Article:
First came that fake news story in The Onion headlined, "Punxsutawney Phil Beheaded for Inaccurate Prediction On Annual Groundhog Slaughtering Day."
Then, three days later, Phil faced a formal indictment filed by a real Ohio county prosecutor who promised to seek the death penalty for the groundhog's faulty forecasting of an early spring. In the latest wrinkle in the case, on Tuesday, Butler County Prosecutor Mike Gmoser dropped the charges; Phil didn't do it. The groundhog's handler had copped to the crime.
Bill Deeley, president of the Punxsutawney Groundhog Club's Inner Circle, said Monday that he got it wrong when he announced to the world on Feb. 2 -- Groundhog Day -- that Phil was predicting an early spring. It was not done deliberately or with malice aforethought. According to court documents, he simply didn't correctly interpret Phil's "groundhog-ese." That made the world-famous furry felon "little more than a scapegoat,' Mr. Gmoser wrote in seeking dismissal of the case.
Of course, it was all in fun. After all, who really puts any stock in the prognosticating abilities of a celebrity marmota monax whose most vexing question beyond the weather game has historically been: "How much wood would a woodchuck chuck if a woodchuck could chuck wood?"
And, truth be told, we don't usually much care if Phil's wrong -- particularly when he predicts more winter and we get less. But this last blast, which culminated in a weekend snowstorm crisscrossing the country, was just too much to take, and so Phil was fair game for those seeking respite. So were local TV forecasters who have clearly been getting an earful about this, shall we say, challenging spring.
The fact of the matter, however, is that instead of indicting the groundhog or accosting James, Eric or Terry, Theresa and, Anthony and Cassie over the forecasts, we should be begging for more of the same. There will be a payoff, the folks at the National Weather Service tell us, but patience and a bit of luck are required.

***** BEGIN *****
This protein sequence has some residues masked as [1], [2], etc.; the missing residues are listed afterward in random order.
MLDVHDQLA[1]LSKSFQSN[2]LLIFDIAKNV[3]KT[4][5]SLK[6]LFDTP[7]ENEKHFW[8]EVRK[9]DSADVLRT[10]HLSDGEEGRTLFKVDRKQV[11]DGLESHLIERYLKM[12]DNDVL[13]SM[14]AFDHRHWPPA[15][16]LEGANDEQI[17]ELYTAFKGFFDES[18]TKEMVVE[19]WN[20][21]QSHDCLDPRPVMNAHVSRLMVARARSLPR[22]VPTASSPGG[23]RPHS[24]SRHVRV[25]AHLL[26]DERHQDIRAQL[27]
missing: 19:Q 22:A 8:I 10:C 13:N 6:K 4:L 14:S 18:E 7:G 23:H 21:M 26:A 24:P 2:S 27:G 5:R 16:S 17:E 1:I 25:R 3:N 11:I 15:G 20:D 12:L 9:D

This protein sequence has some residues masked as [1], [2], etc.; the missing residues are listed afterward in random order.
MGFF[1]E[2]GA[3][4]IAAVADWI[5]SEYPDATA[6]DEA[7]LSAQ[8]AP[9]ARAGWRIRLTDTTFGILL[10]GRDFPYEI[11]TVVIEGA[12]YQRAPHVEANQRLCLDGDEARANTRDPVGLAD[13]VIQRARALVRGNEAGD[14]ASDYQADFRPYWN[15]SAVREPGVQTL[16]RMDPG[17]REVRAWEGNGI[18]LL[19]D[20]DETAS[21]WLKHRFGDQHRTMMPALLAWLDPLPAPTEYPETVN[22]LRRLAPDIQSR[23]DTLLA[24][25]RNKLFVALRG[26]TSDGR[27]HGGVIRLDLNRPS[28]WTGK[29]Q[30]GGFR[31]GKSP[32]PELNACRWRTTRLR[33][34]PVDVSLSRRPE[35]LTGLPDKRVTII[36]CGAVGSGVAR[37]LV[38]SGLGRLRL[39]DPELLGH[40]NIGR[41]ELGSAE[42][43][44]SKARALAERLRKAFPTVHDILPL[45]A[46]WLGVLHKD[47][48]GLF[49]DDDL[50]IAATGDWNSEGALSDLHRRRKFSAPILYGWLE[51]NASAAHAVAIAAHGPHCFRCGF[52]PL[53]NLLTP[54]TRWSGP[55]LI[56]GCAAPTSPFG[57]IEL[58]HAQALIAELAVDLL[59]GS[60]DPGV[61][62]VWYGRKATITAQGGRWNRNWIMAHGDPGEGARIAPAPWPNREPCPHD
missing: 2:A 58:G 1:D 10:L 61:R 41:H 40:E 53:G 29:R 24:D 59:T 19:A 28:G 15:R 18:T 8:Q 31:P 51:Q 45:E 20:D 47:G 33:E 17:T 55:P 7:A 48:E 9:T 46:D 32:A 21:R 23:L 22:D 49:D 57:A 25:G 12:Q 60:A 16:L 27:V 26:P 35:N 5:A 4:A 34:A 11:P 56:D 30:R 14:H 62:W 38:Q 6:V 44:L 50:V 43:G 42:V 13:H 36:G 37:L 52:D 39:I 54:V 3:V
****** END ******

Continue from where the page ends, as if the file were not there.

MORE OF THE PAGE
First, it's instructive to look at how we got here. Though many Quad-Citians have been lamenting the turnaround from 70- and 80-degree days of a year ago, the current weather pattern is hardy unusual; it's just different from last year.
Bill Nichols, meteorologist with the National Weather Service Quad Cities, says, as scientists learn more about weather, they discover that the earth goes through naturally occurring periods that affect the weather. (Note, we said "natural," so global warming theorists on both sides, please stand down.) Weather, he said, always has a natural variability that can range from weeks, to months to years, and even decades. Using a combination of factors which interact with one another to create such periods, the NWS is predicting a very cold March and, more importantly, a wet one. And that really IS good news.
After the punishing drought of last year, our region already can celebrate six months of at or above normal precipitation. That is good for the soil, but more is better.
Indeed, as Mr. Nichols said, "If this pattern continues for at least another six weeks, you can't ask for better conditions for plants by the end of May." That means healthier native plants, greener lawns and, dare we hope, more productive backyard gardens and better corn and soybean yields for farmers?
Indict Phil & Co.? We should thank them. As Kin Hubbard, Will Rogers' favorite humorist, said, "Don't knock the weather; nine-tenths of the people couldn't start a conversation if it didn't change once in a while." So dare we hope for more diversion regarding the great Groundhog Caper?
The Ohio prosecutor has much more pressing business to conduct. And so, the Associated Press reports, Mr. Gmoser says he has no intention of going after Buckeye Chuck, Ohio's version of Pennsylvania's Phil, who also got the forecast wrong -- hmmm, makes one wonder about that confession in Phil's case, doesn't it? Not Mr. Gmoser.
"I'm kind of done with animal cases," he told AP. "Maybe another prosecutor can go after the Easter Bunny."
Let's hope not. He's got enough to worry about with the weather.